With a series of small beeps from a spiky globe 50 years ago, the world shrank and humanity's view of Earth and the cosmos expanded. Sputnik, the first artificial satellite, was launched by the Soviets and circled the globe on October 4 1957. The Space Age was born. And what followed were changes to everyday life that people now take for granted.
Earthquake's don't destroy strong, well-built buildings. They destroy weak ones. As China reels from its biggest earthquake in 30 years, public anger is mounting. The danger for the Communist government is obvious. China is earthquake prone, Sichuan in particular experiencing a similar scale earthquake in 1933.
Chinese state security forces have arrested one of the country's most prominent civil rights activists in an apparent crackdown on dissent ahead of the Olympics. Hu Jia -- who used blogs, webcasts and video to expose human rights abuses -- is expected to face charges of inciting subversion of state power, his lawyers said on Saturday.
Benazir Bhutto was going nowhere. A phalanx of riot police stood at the end of her leafy street, tapping their shields and manning a barbed-wire barricade. Armoured vehicles rolled in. Officers even prowled the neighbours' gardens, just in case the opposition leader might vault her back wall.
Lebanon edged closer to chaos on Friday when President Emile Lahoud ordered the army to take charge of security after political rivalries blocked the election of his successor hours before his term expired. The pro-Syrian head of state said the country risked descending into a state of emergency.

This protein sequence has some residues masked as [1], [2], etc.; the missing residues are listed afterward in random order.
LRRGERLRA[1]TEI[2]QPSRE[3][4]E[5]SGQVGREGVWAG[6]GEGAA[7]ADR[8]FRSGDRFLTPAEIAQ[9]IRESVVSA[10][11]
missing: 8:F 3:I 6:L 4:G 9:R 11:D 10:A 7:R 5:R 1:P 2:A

The songs of The Beatles have always enjoyed a global appeal. Now one of their best-loved recordings is to be beamed into the galaxy in an attempt to introduce the Fab Four's music to alien ears. Nasa will broadcast the song, Across the Universe, through the transmitters of its deep-space communications network on Monday.
Ailing Cuban leader Fidel Castro, who has not been seen in public for 16 months, suggested on Monday he might give up his formal leadership posts -- the first time he has spoken of his possible retirement since he fell ill. Castro, who took power in a 1959 revolution, handed over temporarily to his brother Raul Castro in July 2006.
Physician-scientist Wilhelm Reich, best known for his claims of a cosmic life force associated with sexual orgasm, died in federal prison, and the United States government burned many of his books and other publications and destroyed his equipment. But now scientists and other believers are working to advance the psychiatrist's work.
Selina Akello sits in a clearing between the mud huts in her village. "I will tell you anything," she says. An older man passes within earshot, but she does not falter. This conversation would have been impossible a few years ago; Akello has the disease that used to be called "slim" because people wasted away. Now it is called HIV/Aids.
South African diplomats have expressed shock at strong United States government criticism in the New York Times this week of the country's stance over a United Nations resolution, introduced by the US, that condemns rape by governments and military formations.